Tips for Treating Age-Related Hyperkyphosis

Category: Spine | Author: Stefano Sinicropi | Date: October 10, 2019

Age Related Back Pain

Time isn’t always friendly to our bodies, and that sentiment is especially true for our spine. Due to the decades of stress and natural degeneration that our spine has to deal with, it’s not uncommon for it to shift or develop an irregular curve. That’s the case with age-related hyperkyphosis, and it affects anywhere from 20-40 percent of adults at some point in life. We take a closer look at the condition and how it is treated in today’s blog.

What Is Age-Related Hyperkyphosis

Age-related hyperkyphosis is a spinal condition categorized by an exaggerated anterior curvature of your thoracic spine. Essentially, the curve of your middle spine becomes more severe, and it can lead to a visually hunched appearance. As the name suggests, age is one of the risk factors for the condition’s development, as are poor posture, dehydrated intervertebral discs and weakened spinal extensor muscle strength.

Left untreated, age-related hyperkyphosis can lead to a number of related issues, including:

  • Loss of mobility and range of motion in the rib cage region.
  • Pulmonary problems.
  • Increased stress on the spine, putting you at a heightened risk for vertebral fractures.
  • Increased risk of falling and falling-related fractures.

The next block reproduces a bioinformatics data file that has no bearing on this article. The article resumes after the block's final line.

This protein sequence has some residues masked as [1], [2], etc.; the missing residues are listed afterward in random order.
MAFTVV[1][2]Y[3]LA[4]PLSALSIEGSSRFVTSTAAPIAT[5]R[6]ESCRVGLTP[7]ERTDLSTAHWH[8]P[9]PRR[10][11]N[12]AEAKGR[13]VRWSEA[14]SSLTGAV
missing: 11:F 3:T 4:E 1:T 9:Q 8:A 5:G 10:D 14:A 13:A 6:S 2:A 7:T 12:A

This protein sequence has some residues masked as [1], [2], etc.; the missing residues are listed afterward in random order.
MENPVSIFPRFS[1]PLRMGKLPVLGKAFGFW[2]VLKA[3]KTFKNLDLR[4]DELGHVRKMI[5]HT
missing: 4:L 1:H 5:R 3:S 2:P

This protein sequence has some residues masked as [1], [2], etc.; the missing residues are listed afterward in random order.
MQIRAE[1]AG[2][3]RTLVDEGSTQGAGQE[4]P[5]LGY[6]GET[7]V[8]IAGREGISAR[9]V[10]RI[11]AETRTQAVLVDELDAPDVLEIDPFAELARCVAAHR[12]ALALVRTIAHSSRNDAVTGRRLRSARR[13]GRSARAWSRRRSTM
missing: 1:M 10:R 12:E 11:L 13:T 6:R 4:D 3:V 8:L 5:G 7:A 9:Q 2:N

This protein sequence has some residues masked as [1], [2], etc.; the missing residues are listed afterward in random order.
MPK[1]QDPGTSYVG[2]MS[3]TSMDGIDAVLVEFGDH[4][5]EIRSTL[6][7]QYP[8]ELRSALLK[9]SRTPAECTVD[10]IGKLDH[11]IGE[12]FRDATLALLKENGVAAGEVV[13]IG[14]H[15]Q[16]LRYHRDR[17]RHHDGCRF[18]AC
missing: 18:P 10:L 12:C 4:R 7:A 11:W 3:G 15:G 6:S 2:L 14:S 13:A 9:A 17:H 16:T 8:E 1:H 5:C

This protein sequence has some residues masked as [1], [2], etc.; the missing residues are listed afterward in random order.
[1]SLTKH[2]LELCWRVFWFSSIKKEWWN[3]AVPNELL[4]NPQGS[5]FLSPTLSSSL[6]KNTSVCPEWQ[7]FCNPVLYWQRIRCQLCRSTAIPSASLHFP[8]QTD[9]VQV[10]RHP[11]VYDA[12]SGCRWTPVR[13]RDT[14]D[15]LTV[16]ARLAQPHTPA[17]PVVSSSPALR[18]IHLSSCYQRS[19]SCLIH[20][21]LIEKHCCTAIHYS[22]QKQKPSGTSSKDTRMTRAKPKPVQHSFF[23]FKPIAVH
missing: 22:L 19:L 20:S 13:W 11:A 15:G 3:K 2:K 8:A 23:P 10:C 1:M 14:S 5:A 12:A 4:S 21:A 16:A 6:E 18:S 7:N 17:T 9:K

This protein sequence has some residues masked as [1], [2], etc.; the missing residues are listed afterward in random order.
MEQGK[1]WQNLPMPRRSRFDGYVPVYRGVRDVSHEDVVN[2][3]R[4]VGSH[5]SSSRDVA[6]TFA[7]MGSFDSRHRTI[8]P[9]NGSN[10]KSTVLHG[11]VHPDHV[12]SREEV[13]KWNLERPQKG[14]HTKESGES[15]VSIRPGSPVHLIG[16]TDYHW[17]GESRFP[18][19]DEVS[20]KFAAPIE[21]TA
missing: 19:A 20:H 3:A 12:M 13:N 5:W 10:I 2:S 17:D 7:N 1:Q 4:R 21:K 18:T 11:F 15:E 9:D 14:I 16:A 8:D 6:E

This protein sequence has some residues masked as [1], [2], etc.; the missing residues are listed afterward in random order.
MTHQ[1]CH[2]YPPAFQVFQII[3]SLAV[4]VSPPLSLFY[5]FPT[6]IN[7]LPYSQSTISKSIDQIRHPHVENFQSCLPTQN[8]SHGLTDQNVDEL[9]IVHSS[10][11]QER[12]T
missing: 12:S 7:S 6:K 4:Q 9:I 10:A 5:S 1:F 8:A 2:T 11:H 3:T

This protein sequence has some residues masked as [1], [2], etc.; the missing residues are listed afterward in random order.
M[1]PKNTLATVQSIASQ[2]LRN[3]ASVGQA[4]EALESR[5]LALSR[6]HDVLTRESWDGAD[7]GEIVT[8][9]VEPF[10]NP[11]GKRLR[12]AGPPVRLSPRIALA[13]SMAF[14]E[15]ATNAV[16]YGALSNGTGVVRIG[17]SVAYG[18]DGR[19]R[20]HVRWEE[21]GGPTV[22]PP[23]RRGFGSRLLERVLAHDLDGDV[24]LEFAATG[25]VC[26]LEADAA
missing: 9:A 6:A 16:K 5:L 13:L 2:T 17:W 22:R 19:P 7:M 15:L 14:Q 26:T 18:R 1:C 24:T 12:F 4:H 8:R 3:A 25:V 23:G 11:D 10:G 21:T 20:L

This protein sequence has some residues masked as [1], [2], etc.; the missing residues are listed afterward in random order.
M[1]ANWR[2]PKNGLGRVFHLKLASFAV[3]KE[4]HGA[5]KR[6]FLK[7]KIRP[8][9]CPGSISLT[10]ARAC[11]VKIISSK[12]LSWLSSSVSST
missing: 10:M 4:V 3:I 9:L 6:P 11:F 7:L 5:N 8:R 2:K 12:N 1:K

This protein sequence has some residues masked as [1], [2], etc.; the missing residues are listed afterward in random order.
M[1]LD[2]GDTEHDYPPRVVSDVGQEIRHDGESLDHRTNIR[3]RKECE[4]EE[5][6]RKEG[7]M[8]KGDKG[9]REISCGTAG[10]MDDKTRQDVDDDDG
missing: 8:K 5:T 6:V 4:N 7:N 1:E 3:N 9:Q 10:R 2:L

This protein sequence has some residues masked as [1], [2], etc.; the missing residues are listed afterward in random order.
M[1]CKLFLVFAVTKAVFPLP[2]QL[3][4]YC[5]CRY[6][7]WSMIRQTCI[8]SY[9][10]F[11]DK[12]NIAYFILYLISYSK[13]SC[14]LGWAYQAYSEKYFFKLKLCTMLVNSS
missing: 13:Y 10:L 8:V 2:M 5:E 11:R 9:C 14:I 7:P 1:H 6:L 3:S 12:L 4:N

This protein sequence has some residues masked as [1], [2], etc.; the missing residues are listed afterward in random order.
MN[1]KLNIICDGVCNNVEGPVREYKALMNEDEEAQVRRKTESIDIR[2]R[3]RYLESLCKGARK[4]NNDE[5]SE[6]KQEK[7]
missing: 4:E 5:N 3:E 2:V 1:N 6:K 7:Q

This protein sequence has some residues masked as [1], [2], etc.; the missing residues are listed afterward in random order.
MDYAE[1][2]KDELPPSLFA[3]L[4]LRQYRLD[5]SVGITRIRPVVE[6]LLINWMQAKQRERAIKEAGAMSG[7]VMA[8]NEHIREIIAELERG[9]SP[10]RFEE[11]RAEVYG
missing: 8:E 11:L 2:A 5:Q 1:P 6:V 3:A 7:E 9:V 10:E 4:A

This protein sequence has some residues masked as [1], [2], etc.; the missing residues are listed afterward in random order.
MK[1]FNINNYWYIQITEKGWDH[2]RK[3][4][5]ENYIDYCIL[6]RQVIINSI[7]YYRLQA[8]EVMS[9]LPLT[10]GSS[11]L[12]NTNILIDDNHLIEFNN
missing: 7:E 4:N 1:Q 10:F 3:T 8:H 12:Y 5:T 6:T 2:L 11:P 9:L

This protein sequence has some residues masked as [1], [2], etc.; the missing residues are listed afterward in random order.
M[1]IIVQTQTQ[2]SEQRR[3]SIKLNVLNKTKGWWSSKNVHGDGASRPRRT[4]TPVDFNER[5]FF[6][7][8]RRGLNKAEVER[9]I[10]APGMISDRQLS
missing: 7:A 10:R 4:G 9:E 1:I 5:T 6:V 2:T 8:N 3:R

• Decreased independence and loss of certain basic functions.
  • Inhibited gait.

Aside from changing a person’s posture, hyperkyphosis also affects your spinal plane and can lead to spinal instability, putting other structures in jeopardy.

Diagnosis and Treatment

Although a doctor will want to conduct an X-ray or MRI to get a better understanding of the exact location and severity of the curvature, one positive about the condition is that doctors can make a pretty educated guess that you’re dealing with hyperkyphosis simply by observing your body and your posture. Aside from a visual exam, doctors can identify signs of hyperkyphosis by performing some physical tests, including balance tests and how easily a patient rises out of a chair from a seated position. Suspicions are then confirmed with imaging tests.

Treatment may come in many forms based on the totality of your circumstances. Hyperkyphosis is an extreme curvature of the spine, so for many patients, surgery is the preferred option if they are healthy enough to undergo the procedure. However, that may also be coupled with other helpful strategies, like medications to build bone density and physical therapy to help stabilize the spine. Surgery has a few common goals, and no matter the procedure, the surgeon will be attempting to decrease the curve, prevent further curvature, stabilize the spine and take the stress off certain sections of your spine.

So if you notice that one of your parents or family members are beginning to develop a slightly hunched appearance, reach out to Dr. Sinicropi’s office and see what he can do for you.

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